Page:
Odysseus, disguised as a beggar, now enters his own home with Eumaeus.
Odysseus sits in the threshold and watches the suitors eat while his son, Telemachus, notices him and calls Eumaeus over.
Take this bread and meat and give it to the beggar, and invite him to our company.
Antinous, the most insolent of the suitors, then notices the beggar and asks Eumaeus why he has brought such filth while Telemachus defends his father.
You want us to drive this beggar out? No Antinous, give him something for the sake of this house.
Eumaeus! Why did you bring this man here? Why should this worthless man come and eat your master's food?!
Odysseus now confronts Antinous for being so selfish and and unwise. He insults him for not wanting to give away anything even when he sits at the table of another man.
You have beauty Antinous, but not wisdom. You would not even give a grain of salt from your own home. And now that you sit at the table of another man, you do not give anything from what is plentiful.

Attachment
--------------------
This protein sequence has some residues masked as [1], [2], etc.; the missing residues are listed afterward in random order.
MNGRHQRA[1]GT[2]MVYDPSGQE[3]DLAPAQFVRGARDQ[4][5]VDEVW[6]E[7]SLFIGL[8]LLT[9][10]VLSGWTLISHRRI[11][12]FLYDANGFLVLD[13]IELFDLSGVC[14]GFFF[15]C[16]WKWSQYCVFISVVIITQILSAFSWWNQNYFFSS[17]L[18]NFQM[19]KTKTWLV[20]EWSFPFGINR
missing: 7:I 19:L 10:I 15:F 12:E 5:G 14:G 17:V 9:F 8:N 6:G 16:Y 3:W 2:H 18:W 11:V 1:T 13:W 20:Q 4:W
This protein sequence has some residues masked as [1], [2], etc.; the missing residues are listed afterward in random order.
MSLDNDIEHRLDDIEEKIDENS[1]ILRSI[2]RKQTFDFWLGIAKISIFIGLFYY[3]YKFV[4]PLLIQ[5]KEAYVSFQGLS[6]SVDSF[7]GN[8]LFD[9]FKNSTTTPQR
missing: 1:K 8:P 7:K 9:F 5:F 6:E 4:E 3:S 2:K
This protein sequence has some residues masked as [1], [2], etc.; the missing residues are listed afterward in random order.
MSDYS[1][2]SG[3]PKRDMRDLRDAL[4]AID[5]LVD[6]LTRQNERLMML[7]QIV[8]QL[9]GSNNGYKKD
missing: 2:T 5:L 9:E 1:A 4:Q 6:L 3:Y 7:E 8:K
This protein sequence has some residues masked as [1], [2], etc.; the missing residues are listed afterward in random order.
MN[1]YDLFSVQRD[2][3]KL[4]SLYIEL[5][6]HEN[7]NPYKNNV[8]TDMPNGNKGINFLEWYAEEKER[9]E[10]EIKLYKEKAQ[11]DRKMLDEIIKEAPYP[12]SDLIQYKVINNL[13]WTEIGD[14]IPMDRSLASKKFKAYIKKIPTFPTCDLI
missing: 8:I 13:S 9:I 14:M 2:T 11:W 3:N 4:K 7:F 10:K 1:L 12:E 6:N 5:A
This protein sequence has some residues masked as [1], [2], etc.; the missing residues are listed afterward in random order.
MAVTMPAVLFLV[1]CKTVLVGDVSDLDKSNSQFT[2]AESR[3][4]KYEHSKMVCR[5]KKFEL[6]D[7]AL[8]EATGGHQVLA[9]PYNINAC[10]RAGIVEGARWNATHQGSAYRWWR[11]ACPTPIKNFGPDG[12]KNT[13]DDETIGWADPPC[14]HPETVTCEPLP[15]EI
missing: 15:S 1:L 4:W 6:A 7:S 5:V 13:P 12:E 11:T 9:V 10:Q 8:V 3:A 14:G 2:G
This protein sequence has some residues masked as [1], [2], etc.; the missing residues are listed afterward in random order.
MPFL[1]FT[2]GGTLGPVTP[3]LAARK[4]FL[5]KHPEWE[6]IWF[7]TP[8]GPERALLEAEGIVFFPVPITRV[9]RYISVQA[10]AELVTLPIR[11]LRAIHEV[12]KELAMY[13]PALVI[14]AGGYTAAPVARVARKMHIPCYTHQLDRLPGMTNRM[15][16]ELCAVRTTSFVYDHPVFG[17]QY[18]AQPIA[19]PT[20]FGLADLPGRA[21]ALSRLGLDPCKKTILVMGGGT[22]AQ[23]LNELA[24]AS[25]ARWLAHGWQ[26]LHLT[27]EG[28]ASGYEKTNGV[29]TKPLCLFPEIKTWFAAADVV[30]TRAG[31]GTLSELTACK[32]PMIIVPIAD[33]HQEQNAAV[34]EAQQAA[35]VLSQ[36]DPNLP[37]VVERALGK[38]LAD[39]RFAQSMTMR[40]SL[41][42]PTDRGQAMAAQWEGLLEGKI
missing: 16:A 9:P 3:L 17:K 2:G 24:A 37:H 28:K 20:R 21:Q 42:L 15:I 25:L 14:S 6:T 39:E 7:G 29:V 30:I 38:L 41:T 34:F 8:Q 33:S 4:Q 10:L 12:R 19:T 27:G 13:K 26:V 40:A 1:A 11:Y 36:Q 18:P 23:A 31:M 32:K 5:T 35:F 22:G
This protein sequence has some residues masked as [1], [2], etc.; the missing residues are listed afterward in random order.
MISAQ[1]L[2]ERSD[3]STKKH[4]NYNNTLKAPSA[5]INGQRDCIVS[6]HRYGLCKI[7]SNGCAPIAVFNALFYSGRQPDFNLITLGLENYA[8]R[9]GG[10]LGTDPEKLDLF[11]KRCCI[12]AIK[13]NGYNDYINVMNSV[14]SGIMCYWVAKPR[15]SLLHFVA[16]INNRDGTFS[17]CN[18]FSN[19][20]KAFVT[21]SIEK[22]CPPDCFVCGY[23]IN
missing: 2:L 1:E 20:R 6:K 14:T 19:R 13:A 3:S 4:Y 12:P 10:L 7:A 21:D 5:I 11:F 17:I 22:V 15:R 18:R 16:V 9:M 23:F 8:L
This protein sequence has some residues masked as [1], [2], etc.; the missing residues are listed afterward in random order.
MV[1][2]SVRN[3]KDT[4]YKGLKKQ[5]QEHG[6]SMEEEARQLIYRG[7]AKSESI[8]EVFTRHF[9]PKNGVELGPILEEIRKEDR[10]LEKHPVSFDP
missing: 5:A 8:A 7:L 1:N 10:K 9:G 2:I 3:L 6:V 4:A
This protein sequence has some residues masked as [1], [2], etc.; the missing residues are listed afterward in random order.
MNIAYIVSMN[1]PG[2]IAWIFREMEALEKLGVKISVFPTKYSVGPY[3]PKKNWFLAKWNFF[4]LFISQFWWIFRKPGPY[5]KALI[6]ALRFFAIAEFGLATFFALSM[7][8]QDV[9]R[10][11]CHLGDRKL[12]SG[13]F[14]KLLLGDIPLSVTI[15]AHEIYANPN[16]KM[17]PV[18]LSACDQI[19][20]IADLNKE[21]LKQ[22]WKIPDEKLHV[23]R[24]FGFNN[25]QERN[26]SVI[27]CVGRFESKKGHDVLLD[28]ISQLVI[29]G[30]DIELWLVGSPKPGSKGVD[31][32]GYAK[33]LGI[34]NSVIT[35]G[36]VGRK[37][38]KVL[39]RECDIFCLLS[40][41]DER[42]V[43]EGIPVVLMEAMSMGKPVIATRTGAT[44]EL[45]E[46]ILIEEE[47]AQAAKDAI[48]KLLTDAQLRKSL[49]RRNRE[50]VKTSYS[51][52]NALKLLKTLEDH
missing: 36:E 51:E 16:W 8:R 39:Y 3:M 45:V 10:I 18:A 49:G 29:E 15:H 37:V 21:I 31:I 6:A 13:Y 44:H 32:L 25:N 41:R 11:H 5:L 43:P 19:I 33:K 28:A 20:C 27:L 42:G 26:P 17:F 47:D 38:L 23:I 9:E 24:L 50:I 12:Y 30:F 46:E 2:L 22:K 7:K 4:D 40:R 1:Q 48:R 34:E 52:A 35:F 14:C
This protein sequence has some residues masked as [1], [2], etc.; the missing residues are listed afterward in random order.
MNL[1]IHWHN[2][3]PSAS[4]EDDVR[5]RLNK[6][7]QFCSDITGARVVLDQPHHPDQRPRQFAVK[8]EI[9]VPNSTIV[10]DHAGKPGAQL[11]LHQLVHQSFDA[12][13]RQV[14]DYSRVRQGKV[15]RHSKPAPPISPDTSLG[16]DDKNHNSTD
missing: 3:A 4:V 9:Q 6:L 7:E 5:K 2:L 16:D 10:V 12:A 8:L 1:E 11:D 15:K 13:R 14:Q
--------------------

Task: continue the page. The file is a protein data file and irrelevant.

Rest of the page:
Altinous is then provoked and bashes Odysseus on the shoulder with a footstool.
After receiving such a blow, Odysseus now recovers and is angered by Antinous. He vows that Antinous will receive the punishment of death and shames him for such a cowardly action.
Wooers of great queen, hear me, for the blow that Antinous has given me shows nothing but shame and pain. May Antinous receive not a wedding but the issue of death!
Sit down and eat or else you shall be forced to leave!
Odysseus now sits back down as Penelope begins to ask Eumaeus about Odysseus. Eumaeus tells her that Odysseus does not wish to speak with her. Theoclymenus also wishes for Odysseus's safe travel back and tells him of an omen that Odysseus will return and take his vengeance. All the while, Odysseus continues to watch the wooers while they feast as he plans their demise.
O Penelope, be sure that your lord returns to his home for I have seen an omen of the return of god-like Odysseus.